• As a sink, the upsert-pulsar connector can consume a changelog stream. It will write INSERT/UPDATE_AFTER data as normal Pulsar messages value, and write DELETE data as Pulsar messages with null values (indicate tombstone for the key). Flink will guarantee the message ordering on the primary key by partition data on the values of the primary key columns, so the update/deletion messages on the same key will fall into the same partition.

Support new source interface and Table API introduced in FLIP-27 and FLIP-95

This feature unifies the source of the batch stream and optimizes the mechanism for task discovery and data reading. It is also the cornerstone of our implementation of Pulsar batch and streaming unification. The new Table API supports DDL computed columns, watermarks and metadata.

Support SQL read and write metadata as described in FLIP-107

FLIP-107 enables users to access connector metadata as a metadata column in table definitions. In real-time computing, users usually need additional information, such as eventTime, customized fields. Pulsar Flink connector supports SQL read and write metadata, so it is flexible and easy for users to manage metadata of Pulsar messages in Pulsar Flink Connector 2.7.0. For details on the configuration, refer to Pulsar Message metadata manipulation.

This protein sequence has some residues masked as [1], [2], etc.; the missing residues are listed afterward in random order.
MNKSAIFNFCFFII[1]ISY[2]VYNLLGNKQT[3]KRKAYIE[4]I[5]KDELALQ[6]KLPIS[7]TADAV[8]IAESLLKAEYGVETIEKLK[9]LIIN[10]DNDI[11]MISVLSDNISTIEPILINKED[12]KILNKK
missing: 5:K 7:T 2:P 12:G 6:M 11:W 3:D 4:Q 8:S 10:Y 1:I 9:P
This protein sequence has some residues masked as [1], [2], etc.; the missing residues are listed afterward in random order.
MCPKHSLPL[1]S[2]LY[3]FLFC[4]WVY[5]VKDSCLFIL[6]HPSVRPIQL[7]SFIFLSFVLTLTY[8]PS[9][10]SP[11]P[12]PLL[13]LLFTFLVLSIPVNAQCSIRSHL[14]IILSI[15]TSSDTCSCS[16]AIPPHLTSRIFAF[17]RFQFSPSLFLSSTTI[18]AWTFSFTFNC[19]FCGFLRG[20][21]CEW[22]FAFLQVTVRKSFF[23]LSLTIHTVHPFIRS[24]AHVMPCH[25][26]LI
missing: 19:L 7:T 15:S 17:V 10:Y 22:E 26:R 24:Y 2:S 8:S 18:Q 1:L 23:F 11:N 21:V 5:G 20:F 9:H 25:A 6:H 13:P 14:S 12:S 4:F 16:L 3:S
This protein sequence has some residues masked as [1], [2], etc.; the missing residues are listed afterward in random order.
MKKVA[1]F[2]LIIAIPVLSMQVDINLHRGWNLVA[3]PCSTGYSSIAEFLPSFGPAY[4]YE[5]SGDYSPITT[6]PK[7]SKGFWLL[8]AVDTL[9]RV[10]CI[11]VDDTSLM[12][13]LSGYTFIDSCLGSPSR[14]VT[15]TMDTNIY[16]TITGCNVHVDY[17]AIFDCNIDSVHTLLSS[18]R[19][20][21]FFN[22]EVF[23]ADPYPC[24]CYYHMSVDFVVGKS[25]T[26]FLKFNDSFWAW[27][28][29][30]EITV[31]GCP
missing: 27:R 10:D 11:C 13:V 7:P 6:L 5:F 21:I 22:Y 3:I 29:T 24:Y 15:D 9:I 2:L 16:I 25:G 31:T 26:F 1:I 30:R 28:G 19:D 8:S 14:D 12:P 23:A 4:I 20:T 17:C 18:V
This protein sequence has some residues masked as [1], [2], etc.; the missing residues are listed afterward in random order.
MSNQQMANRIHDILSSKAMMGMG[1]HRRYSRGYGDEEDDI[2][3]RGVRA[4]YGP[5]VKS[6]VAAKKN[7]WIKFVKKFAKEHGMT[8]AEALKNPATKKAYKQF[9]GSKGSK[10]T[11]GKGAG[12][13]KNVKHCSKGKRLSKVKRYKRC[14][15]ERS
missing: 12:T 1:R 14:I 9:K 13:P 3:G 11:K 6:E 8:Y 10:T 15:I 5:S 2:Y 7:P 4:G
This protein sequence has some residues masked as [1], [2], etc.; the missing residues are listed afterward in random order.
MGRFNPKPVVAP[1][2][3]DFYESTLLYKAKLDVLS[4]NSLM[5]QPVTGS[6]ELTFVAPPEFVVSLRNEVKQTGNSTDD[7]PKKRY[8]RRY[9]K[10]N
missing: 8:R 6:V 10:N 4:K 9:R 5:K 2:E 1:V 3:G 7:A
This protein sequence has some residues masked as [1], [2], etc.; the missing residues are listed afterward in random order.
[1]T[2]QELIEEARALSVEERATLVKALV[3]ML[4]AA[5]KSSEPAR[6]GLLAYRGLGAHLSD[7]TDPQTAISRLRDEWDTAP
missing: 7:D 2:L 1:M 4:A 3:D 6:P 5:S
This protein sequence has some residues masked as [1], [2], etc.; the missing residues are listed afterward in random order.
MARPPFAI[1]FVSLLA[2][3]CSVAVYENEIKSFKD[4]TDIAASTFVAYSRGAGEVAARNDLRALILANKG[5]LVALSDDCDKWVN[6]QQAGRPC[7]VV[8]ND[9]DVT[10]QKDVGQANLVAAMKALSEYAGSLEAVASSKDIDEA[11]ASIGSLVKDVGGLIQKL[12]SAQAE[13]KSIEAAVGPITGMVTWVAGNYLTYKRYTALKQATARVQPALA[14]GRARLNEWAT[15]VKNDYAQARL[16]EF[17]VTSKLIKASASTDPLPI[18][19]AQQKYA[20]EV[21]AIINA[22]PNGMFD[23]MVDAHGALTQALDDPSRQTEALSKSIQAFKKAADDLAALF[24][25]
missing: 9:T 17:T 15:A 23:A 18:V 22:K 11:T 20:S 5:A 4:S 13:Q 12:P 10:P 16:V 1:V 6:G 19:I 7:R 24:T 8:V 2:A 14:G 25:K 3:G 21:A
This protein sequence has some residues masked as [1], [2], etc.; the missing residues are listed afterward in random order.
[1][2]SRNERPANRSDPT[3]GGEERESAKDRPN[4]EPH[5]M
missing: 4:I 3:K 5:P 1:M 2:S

Add Flink format type atomic to support Pulsar primitive types

In Pulsar Flink Connector 2.7.0, we add Flink format type atomic to support Pulsar primitive types. When Flink processing requires a Pulsar primitive type, you can use atomic as the connector format. For more information on Pulsar primitive types, see https://pulsar.apache.org/docs/en/schema-understand/.

Migration

If you’re using the previous Pulsar Flink Connector version, you need to adjust SQL and API parameters accordingly. Below we provide details on each.

SQL

In SQL, we’ve changed Pulsar configuration parameters in DDL declaration. The name of some parameters are changed, but the values are not changed.

  • Remove the connector. prefix from the parameter names.
  • Change the name of the connector.type parameter into connector.
  • Change the startup mode parameter name from connector.startup-mode into scan.startup.mode.
  • Adjust Pulsar properties as properties.pulsar.reader.readername=testReaderName.